Quote:
All right if you do not consider what I did to "be magic." What is it then?


I've never seen your work in person so I don't have any particular preconceptions about what you do or how others might label it. In fact, labels aren't at all necessary if you're not trying to market it or communicate with others. Sometimes the context is helpful if you're discussing it in a group as an aid in discussion where pre-existing categories are somewhat already defined. As a communicator, my job on stage (or I guess anywhere for that matter) isn't to speak but to be understood. I might not need labels or categories to create art for myself but it does help as I try and explain myself in terms people can understand and relate to. I might use totally different language, terminology and framing depending on the intended audience I'm trying to reach.

Quote:
Above you offer "essentially magic tricks." Please explain. If one uses trickery to create an illusion of overcoming the impossible, why isn't magic?


I think what we perceive as Magic is all about context. Optical illusions can trick or fool people, but as magicians, we need to create a context for deception that makes it into magic and hopefully also interesting, entertaining and possibly even thought provoking. That is our job as a storyteller to not just to give the audience details but to frame and sculpt it into something captivating. That is the difference in a well crafted story and a list of details documenting an event. That's the difference in an observation and a well crafted joke as well.

The spoken word has been a means passing down history from one generation to another since language was created. I'm sure there were many of our ancestors who had wonderful memories and could list thousands of details and facts concerning past events in their lives and those of their forefathers. Yet it was the master storytellers that could craft these boring facts into intoxicating tales that would stay with us and be continually retold over and over. This power to create powerful imagery and memories is why some stories stand the test of time and others are long forgotten.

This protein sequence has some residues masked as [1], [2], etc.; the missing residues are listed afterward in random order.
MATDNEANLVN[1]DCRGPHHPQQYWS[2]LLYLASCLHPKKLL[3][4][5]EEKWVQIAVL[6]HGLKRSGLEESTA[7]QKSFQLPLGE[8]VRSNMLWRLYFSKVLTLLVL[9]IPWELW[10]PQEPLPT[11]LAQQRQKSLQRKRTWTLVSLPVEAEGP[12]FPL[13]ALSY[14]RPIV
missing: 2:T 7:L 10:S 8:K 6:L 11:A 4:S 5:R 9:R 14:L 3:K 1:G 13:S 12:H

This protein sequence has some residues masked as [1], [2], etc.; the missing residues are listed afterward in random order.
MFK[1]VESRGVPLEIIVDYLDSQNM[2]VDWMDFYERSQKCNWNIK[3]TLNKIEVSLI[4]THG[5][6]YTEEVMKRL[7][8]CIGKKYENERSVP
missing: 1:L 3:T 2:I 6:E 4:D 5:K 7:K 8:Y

I hope it is the same for great magic.
Ray Pierce
<BR>www.HollywoodAerialArts.com
Jonathan Townsend
View Profile
Eternal Order
Ossining, NY
26943 Posts

Profile of Jonathan Townsend
Quote:
On May 18, 2016, Koolmagic114 wrote:
...
Can a trick be "too perfect"


You find out with audience feedback. Theory comes in handy when what you expect does not match what you find. "Too Perfect" in this case refers to an effect which indicates its method.
...to all the coins I've dropped here
Dannydoyle
View Profile
Eternal Order
19629 Posts

Profile of Dannydoyle
I can just can not imagine singers or guitar players sitting about wondering if they were too much in tune. Or a comedian wringing his hands over being too funny. For that matter any group of professional whatever who worry they did too good at job at their chosen professionals.

Magicians, and hobbyists are an odd lot.

Again I say if they think method look at your presentation. If they are entertained enough odds are pretty good they are not method hunting.
Danny Doyle
<BR>Semper Occultus
<BR>In a time of universal deceit, telling the truth is a revolutionary act....George Orwell
Jonathan Townsend
View Profile
Eternal Order
Ossining, NY
26943 Posts

Profile of Jonathan Townsend
Musicians and singers don't usually mime their performances (okay maybe Dolly Parton did Yakkety Sax as a joke).
Comics don't usually get the benefit of giant "applause" signs and a crowd full of folks ready to laugh on cue.
Unlike those folks - magicians don't (usually?) have real magic to rely on and so have do something more (rather than less) than what's evident to the audience.
...to all the coins I've dropped here
Ray Pierce
View Profile
Inner circle
Los Angeles, CA
2241 Posts

Profile of Ray Pierce
Quote:
On May 30, 2016, Dannydoyle wrote:

Magicians, and hobbyists are an odd lot.


lol... well, yeah, there is that.
Ray Pierce
<BR>www.HollywoodAerialArts.com
The Magic Cafe Forum Index » » Food for thought » » "Too Perfect" Theory (9 Likes)
 Go to page [Previous]  1~2~3~4 [Next]
[ Top of Page ]
All content & postings Copyright © 2001-2019 Steve Brooks. All Rights Reserved.
This page was created in 0.18 seconds requiring 5 database queries.
The views and comments expressed on The Magic Café
are not necessarily those of The Magic Café, Steve Brooks, or Steve Brooks Magic.
> Privacy Statement <

ROTFL Billions and billions served! ROTFL